The mayor of the little village of Nechin in Belgium, already home to several wealthy French nationals, has confirmed that Depardieu has taken up residence there.
Mayor Daniel Senesael suggested Depardieu had been drawn to Nechin by the attractions of country life as much as the fiscal shelter it offers.
"He wanted to find somewhere to stay in Belgium to escape French taxes but he could just as easily have settled in Brussels," the mayor told Belgian TV. "He wanted to get out of Paris with all its noise and find a bit of peace and quiet."
"It is sad because he is a great actor and someone I know and like," said Bertrand Delanoe, the Socialist mayor of Paris. "He is a generous man but in this instance he is not showing that."
Jean-Francois Copé, of the main right wing opposition group, the UMP, also expressed his regret, while pointing the finger of blame at President Francois Hollande's tax policies.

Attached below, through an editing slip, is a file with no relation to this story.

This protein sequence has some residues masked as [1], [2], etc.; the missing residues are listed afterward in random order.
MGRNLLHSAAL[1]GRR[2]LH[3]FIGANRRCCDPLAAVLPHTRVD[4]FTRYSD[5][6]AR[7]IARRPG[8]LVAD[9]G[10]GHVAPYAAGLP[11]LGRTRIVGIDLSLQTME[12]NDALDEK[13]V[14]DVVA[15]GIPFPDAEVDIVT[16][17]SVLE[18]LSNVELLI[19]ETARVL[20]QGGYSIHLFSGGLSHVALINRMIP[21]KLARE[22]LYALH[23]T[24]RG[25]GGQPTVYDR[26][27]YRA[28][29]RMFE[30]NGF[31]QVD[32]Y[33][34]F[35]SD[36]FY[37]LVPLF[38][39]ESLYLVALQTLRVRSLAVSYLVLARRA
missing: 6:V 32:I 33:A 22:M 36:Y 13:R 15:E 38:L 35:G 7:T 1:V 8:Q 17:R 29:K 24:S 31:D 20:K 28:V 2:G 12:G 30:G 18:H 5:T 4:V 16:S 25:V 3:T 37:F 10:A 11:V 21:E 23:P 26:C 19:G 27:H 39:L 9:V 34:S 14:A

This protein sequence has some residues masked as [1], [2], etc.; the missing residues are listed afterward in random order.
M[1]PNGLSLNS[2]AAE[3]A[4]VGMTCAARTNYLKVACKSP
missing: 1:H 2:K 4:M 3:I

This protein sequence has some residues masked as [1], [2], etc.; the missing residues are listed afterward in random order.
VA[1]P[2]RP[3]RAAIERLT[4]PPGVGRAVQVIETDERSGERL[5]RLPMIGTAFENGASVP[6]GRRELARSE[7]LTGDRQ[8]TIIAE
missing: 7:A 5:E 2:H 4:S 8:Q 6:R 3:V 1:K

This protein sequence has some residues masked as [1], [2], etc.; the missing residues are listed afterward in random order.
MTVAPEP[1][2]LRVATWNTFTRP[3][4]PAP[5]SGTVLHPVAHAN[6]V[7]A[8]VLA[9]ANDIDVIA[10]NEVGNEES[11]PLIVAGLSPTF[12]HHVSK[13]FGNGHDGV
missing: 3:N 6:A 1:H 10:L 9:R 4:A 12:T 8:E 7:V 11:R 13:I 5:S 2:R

"I don't want to cast judgement but it is distressing for the country and its image," Copé said. "You don't see leading business figures or huge stars moving out of Belgium, Britain, Germany or Italy."
With the ability to command two million euros per film, Depardieu would almost certainly be hit by Hollande’s pledged 75 per cent tax on those who have an annual income of over one million euros.
Depardieu also has extensive business interests, including a vineyard and a chateau in the Loire valley, stakes in wine estates in France and at least five other countries, three Paris restaurants, a fishmonger and a production company.
Depardieu's move into tax exile is a sensitive issue at a time when the French government has embarked on an austerity drive that will mean higher taxes for many middle-class citizens as well as the super rich.
A quarter of the village's population is French, among them the Meunier and Mulliez families, respective owners of the Carrefour and Auchan supermarket chains.